FARGO — The man who spearheaded the Germans from Russia Heritage Collection (GRHC) at North Dakota State University is about to wrap up a career as one of the longest serving employees in NDSU history.
Michael M. Miller, 79, director and bibliographer of the collection at the NDSU Libraries, will retire on Dec. 1 after more than 55 years at NDSU.
Miller joins Henry L. Bolley and C.B. Waldron in the distinction.
Only Waldron’s service was longer by six months, while Bolley’s time at NDSU was nine months shorter than Miller’s.
Both Bolley and Waldron were hired in 1890, the year the school was founded as North Dakota Agricultural College.
Miller told The Forum he plans to volunteer for GRHC and for documentary projects with Prairie Public, so will still be involved.
“They’re going to let me keep my office so I’ll be okay there,” Miller said with a laugh.
His start at NDSU in 1967 can be linked back to an event two years prior, when Strasburg, North Dakota-born bandleader Lawrence Welk received an honorary doctorate from NDSU.
Miller, also from Strasburg, knew Welk and his family and was invited by then-NDSU President H. R. Albrecht to a dinner for the event.
There, the president told Miller to let him know if he ever needed a job, and in 1967, Miller took him up on the offer.
He called the president and without an interview, was hired to teach library science and work in the NDSU library.
In 1978, President Laurel Loftsgard asked him to create the Germans from Russia Heritage Collection.
To this day, Miller has never had an actual job interview, as his time with NDSU marched on.
Miller took on other duties, writing a monthly column since 1996 for North Dakota and South Dakota weekly newspapers, In Touch with Prairie Living.
He plans to continue that as long as he’s able.
He has served as executive producer since 1999 to 10 award-winning documentaries about Germans from Russia for Prairie Public.
The latest documentary, still in production, focuses on the Welk Homestead State Historic Site in Strasburg, the birthplace of Lawrence Welk, Miller said.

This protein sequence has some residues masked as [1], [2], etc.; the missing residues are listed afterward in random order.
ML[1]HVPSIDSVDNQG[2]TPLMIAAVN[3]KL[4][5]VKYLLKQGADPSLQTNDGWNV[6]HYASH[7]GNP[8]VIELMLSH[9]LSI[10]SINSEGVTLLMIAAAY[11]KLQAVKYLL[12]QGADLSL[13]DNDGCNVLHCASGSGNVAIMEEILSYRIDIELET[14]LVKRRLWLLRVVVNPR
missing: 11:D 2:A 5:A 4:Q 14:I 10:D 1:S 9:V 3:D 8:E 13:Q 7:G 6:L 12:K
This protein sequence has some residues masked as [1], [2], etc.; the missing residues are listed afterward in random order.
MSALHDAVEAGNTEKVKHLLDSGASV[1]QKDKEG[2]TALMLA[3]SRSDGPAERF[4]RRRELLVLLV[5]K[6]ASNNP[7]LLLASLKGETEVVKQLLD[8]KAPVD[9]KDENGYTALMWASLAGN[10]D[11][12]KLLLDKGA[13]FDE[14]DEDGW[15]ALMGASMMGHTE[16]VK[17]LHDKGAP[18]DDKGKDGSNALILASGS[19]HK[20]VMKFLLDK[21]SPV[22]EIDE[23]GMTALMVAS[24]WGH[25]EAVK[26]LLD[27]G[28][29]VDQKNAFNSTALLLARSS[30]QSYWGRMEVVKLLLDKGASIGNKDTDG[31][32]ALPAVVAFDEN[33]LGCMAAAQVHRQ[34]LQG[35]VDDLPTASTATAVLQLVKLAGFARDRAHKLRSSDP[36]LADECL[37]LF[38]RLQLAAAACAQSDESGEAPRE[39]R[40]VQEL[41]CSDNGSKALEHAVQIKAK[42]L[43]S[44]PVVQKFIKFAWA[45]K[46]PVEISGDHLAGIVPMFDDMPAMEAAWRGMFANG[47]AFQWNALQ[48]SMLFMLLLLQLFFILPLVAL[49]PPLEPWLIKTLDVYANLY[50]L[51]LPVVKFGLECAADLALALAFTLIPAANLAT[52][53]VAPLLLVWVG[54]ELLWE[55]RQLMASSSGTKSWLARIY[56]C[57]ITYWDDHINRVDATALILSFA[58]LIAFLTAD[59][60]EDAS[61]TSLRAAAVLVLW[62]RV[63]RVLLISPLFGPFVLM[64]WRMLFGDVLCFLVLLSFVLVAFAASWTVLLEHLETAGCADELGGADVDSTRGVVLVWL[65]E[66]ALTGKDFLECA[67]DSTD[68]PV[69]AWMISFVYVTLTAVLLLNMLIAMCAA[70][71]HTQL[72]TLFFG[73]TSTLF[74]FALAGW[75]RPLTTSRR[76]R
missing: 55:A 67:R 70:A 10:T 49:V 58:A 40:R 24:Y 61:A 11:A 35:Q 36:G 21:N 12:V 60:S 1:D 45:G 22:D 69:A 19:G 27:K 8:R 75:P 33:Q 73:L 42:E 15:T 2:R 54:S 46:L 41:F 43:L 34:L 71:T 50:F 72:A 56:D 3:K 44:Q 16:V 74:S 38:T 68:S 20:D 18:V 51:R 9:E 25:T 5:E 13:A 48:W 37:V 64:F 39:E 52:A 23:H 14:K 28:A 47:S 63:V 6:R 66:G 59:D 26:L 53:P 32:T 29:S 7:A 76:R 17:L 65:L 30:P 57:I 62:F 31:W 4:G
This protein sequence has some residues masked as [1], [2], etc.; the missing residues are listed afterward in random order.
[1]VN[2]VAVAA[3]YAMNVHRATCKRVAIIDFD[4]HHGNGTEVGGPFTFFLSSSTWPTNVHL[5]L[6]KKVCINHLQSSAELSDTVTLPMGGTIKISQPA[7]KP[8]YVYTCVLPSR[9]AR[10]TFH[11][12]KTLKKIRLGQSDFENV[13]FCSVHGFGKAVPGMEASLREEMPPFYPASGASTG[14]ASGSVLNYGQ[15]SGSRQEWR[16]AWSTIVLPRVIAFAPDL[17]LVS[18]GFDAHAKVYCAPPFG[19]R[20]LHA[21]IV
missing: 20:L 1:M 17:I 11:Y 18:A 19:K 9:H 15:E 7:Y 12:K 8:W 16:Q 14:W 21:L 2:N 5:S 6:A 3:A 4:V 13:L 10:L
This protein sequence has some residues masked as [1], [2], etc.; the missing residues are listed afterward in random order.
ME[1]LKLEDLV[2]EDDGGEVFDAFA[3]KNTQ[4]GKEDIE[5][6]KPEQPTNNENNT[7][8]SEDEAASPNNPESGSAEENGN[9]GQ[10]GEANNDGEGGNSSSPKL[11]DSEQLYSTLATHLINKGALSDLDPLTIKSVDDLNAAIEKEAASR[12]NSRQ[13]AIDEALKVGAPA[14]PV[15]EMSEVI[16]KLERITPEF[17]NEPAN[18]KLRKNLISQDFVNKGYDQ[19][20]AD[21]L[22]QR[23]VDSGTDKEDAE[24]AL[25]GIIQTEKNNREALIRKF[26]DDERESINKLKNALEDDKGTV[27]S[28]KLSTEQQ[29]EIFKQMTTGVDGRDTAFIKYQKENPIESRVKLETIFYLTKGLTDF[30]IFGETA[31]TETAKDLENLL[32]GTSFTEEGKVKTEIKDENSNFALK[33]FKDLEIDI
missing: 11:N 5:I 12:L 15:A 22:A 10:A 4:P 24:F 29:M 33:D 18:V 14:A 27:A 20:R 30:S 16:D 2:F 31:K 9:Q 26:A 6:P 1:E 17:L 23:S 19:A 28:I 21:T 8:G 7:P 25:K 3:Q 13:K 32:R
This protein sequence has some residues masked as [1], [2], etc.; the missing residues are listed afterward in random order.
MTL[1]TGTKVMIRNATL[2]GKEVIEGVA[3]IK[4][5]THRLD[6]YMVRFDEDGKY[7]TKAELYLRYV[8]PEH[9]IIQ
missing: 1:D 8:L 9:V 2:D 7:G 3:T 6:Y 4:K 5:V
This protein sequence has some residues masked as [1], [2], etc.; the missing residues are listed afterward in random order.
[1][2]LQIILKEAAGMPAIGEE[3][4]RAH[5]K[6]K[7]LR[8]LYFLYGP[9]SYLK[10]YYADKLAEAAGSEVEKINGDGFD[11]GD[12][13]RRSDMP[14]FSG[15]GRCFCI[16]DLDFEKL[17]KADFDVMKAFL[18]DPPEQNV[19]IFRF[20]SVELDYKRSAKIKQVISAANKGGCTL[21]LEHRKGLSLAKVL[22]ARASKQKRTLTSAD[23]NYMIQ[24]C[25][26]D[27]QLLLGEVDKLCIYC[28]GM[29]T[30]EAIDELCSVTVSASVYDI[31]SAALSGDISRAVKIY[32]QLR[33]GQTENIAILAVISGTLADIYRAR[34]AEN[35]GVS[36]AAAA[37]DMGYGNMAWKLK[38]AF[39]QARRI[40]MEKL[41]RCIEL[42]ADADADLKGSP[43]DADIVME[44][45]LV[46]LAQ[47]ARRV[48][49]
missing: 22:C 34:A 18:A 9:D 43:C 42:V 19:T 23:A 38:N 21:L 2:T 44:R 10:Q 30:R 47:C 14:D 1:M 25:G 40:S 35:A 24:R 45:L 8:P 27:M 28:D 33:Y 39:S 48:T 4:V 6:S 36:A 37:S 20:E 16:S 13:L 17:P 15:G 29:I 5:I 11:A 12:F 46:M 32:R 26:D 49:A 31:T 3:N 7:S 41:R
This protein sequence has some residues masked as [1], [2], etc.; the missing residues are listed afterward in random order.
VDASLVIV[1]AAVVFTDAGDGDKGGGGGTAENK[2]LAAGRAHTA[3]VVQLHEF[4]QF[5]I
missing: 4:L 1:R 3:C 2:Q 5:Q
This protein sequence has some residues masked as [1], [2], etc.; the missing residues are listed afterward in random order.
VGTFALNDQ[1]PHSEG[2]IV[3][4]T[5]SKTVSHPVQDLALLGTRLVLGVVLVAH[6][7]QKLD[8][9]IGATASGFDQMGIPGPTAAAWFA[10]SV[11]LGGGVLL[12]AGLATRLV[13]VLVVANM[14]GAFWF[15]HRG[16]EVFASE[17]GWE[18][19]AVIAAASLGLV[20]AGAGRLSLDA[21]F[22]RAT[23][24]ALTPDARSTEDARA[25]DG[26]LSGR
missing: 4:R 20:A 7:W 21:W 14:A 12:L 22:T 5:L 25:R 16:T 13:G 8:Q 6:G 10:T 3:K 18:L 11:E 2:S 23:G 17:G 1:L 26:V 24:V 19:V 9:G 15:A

Other important projects include his role in securing the Lawrence Welk Collection at the NDSU Archives; the Dakota Memories Oral History Project; helping create the Tri-County Tourism Alliance in Emmons, Logan and McIntosh Counties; and serving as president of the Friends of the Welk Homestead.
Miller also directed the Journey to the Homeland Tour for more than 20 plus years, a heritage tour to Germany and Ukraine for people to visit their ancestral villages in Ukraine.
More than 700 people traveled on the 23 tours led by Miller, from 1996 to 2019.
“For a lot of those people it’s a lifetime experience, walking on the soil… where their ancestors once lived,” Miller said.
Miller’s own family history can be traced on his mother’s side to one of the Catholic Black Sea villages near Odessa, Ukraine. Her family came to Strasburg, North Dakota in 1889.
His father’s family came to North Dakota from the Catholic village of Krasna, which was in Romania at the time, in 1894.
“I grew up speaking the German language, which I'm glad I did, because it's helped me with the work,” he said.
Thomas Isern, a longtime friend and NDSU distinguished professor of history, said Miller has dedicated his life to documenting Germans from Russia and created a world-class research repository at NDSU.
“With NDSU as his platform and base, he has become the consummate Bison, interested in all university affairs, absorbed with our accomplishments in lab and field. He is a paragon of public service,” Isern said.
Miller wants to ensure his legacy, so he established an endowment for the GRHC by designating the NDSU Foundation as beneficiary of his retirement account.
The endowment will provide perpetual funding for staffing and projects dedicated to collecting, preserving and sharing stories about Germans from Russia in North Dakota.
“For the future, we're in very good hands,” Miller said.
In lieu of a party, flowers, or cards, Miller has requested that donations be made to the Germans from Russia Fund at this NDSU Foundation link.
Checks, with “German from Russia Fund” in the memo line, can also be mailed to the NDSU Foundation at 1241 North University Drive, Fargo, ND, 58102.